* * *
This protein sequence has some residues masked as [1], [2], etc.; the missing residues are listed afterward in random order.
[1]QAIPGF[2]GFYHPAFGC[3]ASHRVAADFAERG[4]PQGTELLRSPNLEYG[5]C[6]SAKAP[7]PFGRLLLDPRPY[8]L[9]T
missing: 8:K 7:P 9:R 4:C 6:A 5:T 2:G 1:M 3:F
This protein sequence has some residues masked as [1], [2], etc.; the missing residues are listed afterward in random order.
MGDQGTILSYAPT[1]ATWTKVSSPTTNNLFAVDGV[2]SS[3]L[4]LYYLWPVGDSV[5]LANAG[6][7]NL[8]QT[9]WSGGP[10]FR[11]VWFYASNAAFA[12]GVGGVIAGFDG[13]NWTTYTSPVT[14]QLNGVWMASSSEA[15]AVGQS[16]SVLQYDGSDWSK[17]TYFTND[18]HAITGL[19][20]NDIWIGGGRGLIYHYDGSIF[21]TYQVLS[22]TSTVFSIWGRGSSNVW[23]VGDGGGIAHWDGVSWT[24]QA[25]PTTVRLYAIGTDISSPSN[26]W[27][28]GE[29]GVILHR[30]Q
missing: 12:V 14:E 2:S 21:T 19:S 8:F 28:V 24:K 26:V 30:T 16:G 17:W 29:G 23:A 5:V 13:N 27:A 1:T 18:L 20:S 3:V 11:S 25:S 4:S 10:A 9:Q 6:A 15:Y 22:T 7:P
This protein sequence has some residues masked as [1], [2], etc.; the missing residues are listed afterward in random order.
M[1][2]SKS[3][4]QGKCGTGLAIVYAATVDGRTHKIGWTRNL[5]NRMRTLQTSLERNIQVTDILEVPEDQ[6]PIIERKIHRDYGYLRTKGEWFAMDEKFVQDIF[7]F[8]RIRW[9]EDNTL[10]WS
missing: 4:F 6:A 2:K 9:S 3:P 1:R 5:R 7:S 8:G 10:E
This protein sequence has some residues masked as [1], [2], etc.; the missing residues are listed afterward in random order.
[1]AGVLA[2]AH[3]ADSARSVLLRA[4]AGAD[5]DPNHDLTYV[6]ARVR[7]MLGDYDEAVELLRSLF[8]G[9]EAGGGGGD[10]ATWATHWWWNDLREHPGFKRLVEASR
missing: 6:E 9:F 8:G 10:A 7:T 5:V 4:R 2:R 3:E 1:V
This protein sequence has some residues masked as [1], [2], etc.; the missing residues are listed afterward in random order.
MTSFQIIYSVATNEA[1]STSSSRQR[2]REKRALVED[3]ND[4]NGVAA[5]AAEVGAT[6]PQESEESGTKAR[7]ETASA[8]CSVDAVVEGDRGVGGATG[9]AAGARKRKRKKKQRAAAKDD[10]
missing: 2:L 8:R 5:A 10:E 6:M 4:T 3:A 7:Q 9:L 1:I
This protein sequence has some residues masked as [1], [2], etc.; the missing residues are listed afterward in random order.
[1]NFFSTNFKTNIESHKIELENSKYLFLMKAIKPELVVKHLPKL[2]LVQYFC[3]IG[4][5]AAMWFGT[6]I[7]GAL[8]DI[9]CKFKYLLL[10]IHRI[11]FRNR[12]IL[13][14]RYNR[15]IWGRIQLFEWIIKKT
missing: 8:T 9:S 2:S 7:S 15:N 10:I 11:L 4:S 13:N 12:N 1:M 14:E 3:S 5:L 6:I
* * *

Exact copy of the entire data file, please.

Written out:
This protein sequence has some residues masked as [1], [2], etc.; the missing residues are listed afterward in random order.
[1]QAIPGF[2]GFYHPAFGC[3]ASHRVAADFAERG[4]PQGTELLRSPNLEYG[5]C[6]SAKAP[7]PFGRLLLDPRPY[8]L[9]T
missing: 8:K 7:P 9:R 4:C 6:A 5:T 2:G 1:M 3:F
This protein sequence has some residues masked as [1], [2], etc.; the missing residues are listed afterward in random order.
MGDQGTILSYAPT[1]ATWTKVSSPTTNNLFAVDGV[2]SS[3]L[4]LYYLWPVGDSV[5]LANAG[6][7]NL[8]QT[9]WSGGP[10]FR[11]VWFYASNAAFA[12]GVGGVIAGFDG[13]NWTTYTSPVT[14]QLNGVWMASSSEA[15]AVGQS[16]SVLQYDGSDWSK[17]TYFTND[18]HAITGL[19][20]NDIWIGGGRGLIYHYDGSIF[21]TYQVLS[22]TSTVFSIWGRGSSNVW[23]VGDGGGIAHWDGVSWT[24]QA[25]PTTVRLYAIGTDISSPSN[26]W[27][28]GE[29]GVILHR[30]Q
missing: 12:V 14:E 2:S 21:T 19:S 8:F 28:V 24:K 26:V 30:T 16:G 17:W 29:G 23:A 5:V 13:N 27:A 1:T 18:L 20:S 3:V 11:S 25:S 4:S 10:A 9:Q 6:A 15:Y 22:T 7:P
This protein sequence has some residues masked as [1], [2], etc.; the missing residues are listed afterward in random order.
M[1][2]SKS[3][4]QGKCGTGLAIVYAATVDGRTHKIGWTRNL[5]NRMRTLQTSLERNIQVTDILEVPEDQ[6]PIIERKIHRDYGYLRTKGEWFAMDEKFVQDIF[7]F[8]RIRW[9]EDNTL[10]WS
missing: 4:F 6:A 2:K 9:S 3:P 1:R 5:R 7:S 8:G 10:E
This protein sequence has some residues masked as [1], [2], etc.; the missing residues are listed afterward in random order.
[1]AGVLA[2]AH[3]ADSARSVLLRA[4]AGAD[5]DPNHDLTYV[6]ARVR[7]MLGDYDEAVELLRSLF[8]G[9]EAGGGGGD[10]ATWATHWWWNDLREHPGFKRLVEASR
missing: 6:E 9:F 8:G 10:A 7:T 5:V 4:R 2:R 3:E 1:V
This protein sequence has some residues masked as [1], [2], etc.; the missing residues are listed afterward in random order.
MTSFQIIYSVATNEA[1]STSSSRQR[2]REKRALVED[3]ND[4]NGVAA[5]AAEVGAT[6]PQESEESGTKAR[7]ETASA[8]CSVDAVVEGDRGVGGATG[9]AAGARKRKRKKKQRAAAKDD[10]
missing: 2:L 8:R 5:A 10:E 6:M 4:T 3:A 7:Q 9:L 1:I
This protein sequence has some residues masked as [1], [2], etc.; the missing residues are listed afterward in random order.
[1]NFFSTNFKTNIESHKIELENSKYLFLMKAIKPELVVKHLPKL[2]LVQYFC[3]IG[4][5]AAMWFGT[6]I[7]GAL[8]DI[9]CKFKYLLL[10]IHRI[11]FRNR[12]IL[13][14]RYNR[15]IWGRIQLFEWIIKKT
missing: 8:T 9:S 2:S 7:S 15:N 10:I 11:L 4:S 13:N 12:N 1:M 14:E 3:S 5:L 6:I